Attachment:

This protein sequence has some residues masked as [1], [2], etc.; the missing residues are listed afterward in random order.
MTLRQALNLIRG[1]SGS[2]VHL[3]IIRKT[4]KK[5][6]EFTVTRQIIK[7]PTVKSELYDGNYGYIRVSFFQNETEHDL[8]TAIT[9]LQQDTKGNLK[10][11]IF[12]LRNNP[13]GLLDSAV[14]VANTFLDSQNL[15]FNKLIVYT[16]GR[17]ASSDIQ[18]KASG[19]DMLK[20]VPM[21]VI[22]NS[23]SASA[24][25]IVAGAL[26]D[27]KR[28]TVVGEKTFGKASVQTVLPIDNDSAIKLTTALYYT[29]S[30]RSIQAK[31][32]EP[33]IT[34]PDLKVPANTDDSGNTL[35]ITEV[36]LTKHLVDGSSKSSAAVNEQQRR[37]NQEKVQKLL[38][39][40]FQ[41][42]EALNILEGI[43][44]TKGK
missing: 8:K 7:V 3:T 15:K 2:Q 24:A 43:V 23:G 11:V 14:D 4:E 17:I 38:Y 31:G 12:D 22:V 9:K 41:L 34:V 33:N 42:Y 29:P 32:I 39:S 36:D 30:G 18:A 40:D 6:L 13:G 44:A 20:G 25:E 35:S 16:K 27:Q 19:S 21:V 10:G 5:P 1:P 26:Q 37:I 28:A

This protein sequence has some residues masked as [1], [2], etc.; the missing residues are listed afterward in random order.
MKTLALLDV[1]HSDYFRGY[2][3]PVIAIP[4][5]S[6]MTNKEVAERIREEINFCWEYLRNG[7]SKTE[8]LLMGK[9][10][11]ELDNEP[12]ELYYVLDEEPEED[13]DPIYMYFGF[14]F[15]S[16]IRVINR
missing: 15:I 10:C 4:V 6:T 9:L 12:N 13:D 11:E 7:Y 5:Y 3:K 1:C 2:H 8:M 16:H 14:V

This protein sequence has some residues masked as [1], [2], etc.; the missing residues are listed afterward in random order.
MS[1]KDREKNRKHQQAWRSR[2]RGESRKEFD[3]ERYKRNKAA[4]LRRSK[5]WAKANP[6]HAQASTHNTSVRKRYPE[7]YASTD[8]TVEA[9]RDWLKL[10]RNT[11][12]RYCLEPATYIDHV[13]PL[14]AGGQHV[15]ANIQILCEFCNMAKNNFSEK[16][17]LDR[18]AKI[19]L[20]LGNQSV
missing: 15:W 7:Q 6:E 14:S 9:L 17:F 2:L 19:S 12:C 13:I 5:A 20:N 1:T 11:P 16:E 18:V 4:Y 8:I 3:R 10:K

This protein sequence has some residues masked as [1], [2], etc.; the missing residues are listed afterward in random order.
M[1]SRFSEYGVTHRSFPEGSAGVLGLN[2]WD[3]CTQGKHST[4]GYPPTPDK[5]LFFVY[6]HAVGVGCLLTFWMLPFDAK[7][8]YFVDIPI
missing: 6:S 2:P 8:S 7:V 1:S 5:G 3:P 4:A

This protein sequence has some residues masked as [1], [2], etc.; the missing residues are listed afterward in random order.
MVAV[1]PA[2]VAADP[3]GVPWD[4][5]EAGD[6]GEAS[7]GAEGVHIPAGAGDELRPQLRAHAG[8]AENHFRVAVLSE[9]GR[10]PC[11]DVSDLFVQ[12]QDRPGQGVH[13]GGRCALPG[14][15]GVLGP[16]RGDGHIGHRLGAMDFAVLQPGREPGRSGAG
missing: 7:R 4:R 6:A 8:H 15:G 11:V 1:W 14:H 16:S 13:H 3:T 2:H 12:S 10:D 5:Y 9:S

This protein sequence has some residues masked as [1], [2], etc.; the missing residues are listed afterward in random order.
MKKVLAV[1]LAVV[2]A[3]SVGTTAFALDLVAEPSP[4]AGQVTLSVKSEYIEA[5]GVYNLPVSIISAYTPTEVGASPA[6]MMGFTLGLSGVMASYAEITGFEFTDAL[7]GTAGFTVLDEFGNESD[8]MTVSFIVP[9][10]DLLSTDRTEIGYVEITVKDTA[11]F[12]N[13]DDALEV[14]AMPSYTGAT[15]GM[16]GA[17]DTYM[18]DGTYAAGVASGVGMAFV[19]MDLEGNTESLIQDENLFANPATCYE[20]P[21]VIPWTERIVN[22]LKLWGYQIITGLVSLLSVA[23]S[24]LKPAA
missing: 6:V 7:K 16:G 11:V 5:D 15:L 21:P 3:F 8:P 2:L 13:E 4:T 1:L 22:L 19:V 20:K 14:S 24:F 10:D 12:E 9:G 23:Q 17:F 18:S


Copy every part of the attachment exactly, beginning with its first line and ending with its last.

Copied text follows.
This protein sequence has some residues masked as [1], [2], etc.; the missing residues are listed afterward in random order.
MTLRQALNLIRG[1]SGS[2]VHL[3]IIRKT[4]KK[5][6]EFTVTRQIIK[7]PTVKSELYDGNYGYIRVSFFQNETEHDL[8]TAIT[9]LQQDTKGNLK[10][11]IF[12]LRNNP[13]GLLDSAV[14]VANTFLDSQNL[15]FNKLIVYT[16]GR[17]ASSDIQ[18]KASG[19]DMLK[20]VPM[21]VI[22]NS[23]SASA[24][25]IVAGAL[26]D[27]KR[28]TVVGEKTFGKASVQTVLPIDNDSAIKLTTALYYT[29]S[30]RSIQAK[31][32]EP[33]IT[34]PDLKVPANTDDSGNTL[35]ITEV[36]LTKHLVDGSSKSSAAVNEQQRR[37]NQEKVQKLL[38][39][40]FQ[41][42]EALNILEGI[43][44]TKGK
missing: 8:K 7:V 3:T 15:K 2:Q 24:A 43:V 23:G 11:V 14:D 4:E 17:I 38:Y 31:G 12:D 22:V 9:K 41:L 34:V 33:N 42:Y 29:P 32:I 39:S 36:D 30:G 18:A 40:D 6:L 13:G 44:A 20:G 25:E 35:S 16:K 27:Q 19:S 21:V 10:G 5:P 1:P 26:Q 37:I 28:A

This protein sequence has some residues masked as [1], [2], etc.; the missing residues are listed afterward in random order.
MKTLALLDV[1]HSDYFRGY[2][3]PVIAIP[4][5]S[6]MTNKEVAERIREEINFCWEYLRNG[7]SKTE[8]LLMGK[9][10][11]ELDNEP[12]ELYYVLDEEPEED[13]DPIYMYFGF[14]F[15]S[16]IRVINR
missing: 15:I 10:C 4:V 6:T 9:L 12:N 13:D 11:E 7:Y 5:Y 3:K 1:C 2:H 8:M 16:H 14:V

This protein sequence has some residues masked as [1], [2], etc.; the missing residues are listed afterward in random order.
MS[1]KDREKNRKHQQAWRSR[2]RGESRKEFD[3]ERYKRNKAA[4]LRRSK[5]WAKANP[6]HAQASTHNTSVRKRYPE[7]YASTD[8]TVEA[9]RDWLKL[10]RNT[11][12]RYCLEPATYIDHV[13]PL[14]AGGQHV[15]ANIQILCEFCNMAKNNFSEK[16][17]LDR[18]AKI[19]L[20]LGNQSV
missing: 15:W 7:Q 6:E 14:S 9:L 17:F 2:L 19:S 12:C 13:I 5:A 20:N 1:T 11:P 16:E 18:V 4:Y 8:I 3:R 10:K

This protein sequence has some residues masked as [1], [2], etc.; the missing residues are listed afterward in random order.
M[1]SRFSEYGVTHRSFPEGSAGVLGLN[2]WD[3]CTQGKHST[4]GYPPTPDK[5]LFFVY[6]HAVGVGCLLTFWMLPFDAK[7][8]YFVDIPI
missing: 6:S 2:P 8:S 7:V 1:S 5:G 3:P 4:A

This protein sequence has some residues masked as [1], [2], etc.; the missing residues are listed afterward in random order.
MVAV[1]PA[2]VAADP[3]GVPWD[4][5]EAGD[6]GEAS[7]GAEGVHIPAGAGDELRPQLRAHAG[8]AENHFRVAVLSE[9]GR[10]PC[11]DVSDLFVQ[12]QDRPGQGVH[13]GGRCALPG[14][15]GVLGP[16]RGDGHIGHRLGAMDFAVLQPGREPGRSGAG
missing: 7:R 4:R 6:A 8:H 15:G 11:V 1:W 14:H 16:S 13:H 3:T 2:H 12:S 10:D 5:Y 9:S

This protein sequence has some residues masked as [1], [2], etc.; the missing residues are listed afterward in random order.
MKKVLAV[1]LAVV[2]A[3]SVGTTAFALDLVAEPSP[4]AGQVTLSVKSEYIEA[5]GVYNLPVSIISAYTPTEVGASPA[6]MMGFTLGLSGVMASYAEITGFEFTDAL[7]GTAGFTVLDEFGNESD[8]MTVSFIVP[9][10]DLLSTDRTEIGYVEITVKDTA[11]F[12]N[13]DDALEV[14]AMPSYTGAT[15]GM[16]GA[17]DTYM[18]DGTYAAGVASGVGMAFV[19]MDLEGNTESLIQDENLFANPATCYE[20]P[21]VIPWTERIVN[22]LKLWGYQIITGLVSLLSVA[23]S[24]LKPAA
missing: 6:V 7:K 16:G 11:V 5:D 15:L 21:P 3:F 8:P 2:L 13:E 4:T 1:L 22:L 19:V 20:K 14:S 24:F 10:D 12:E 9:G 23:Q 17:F 18:S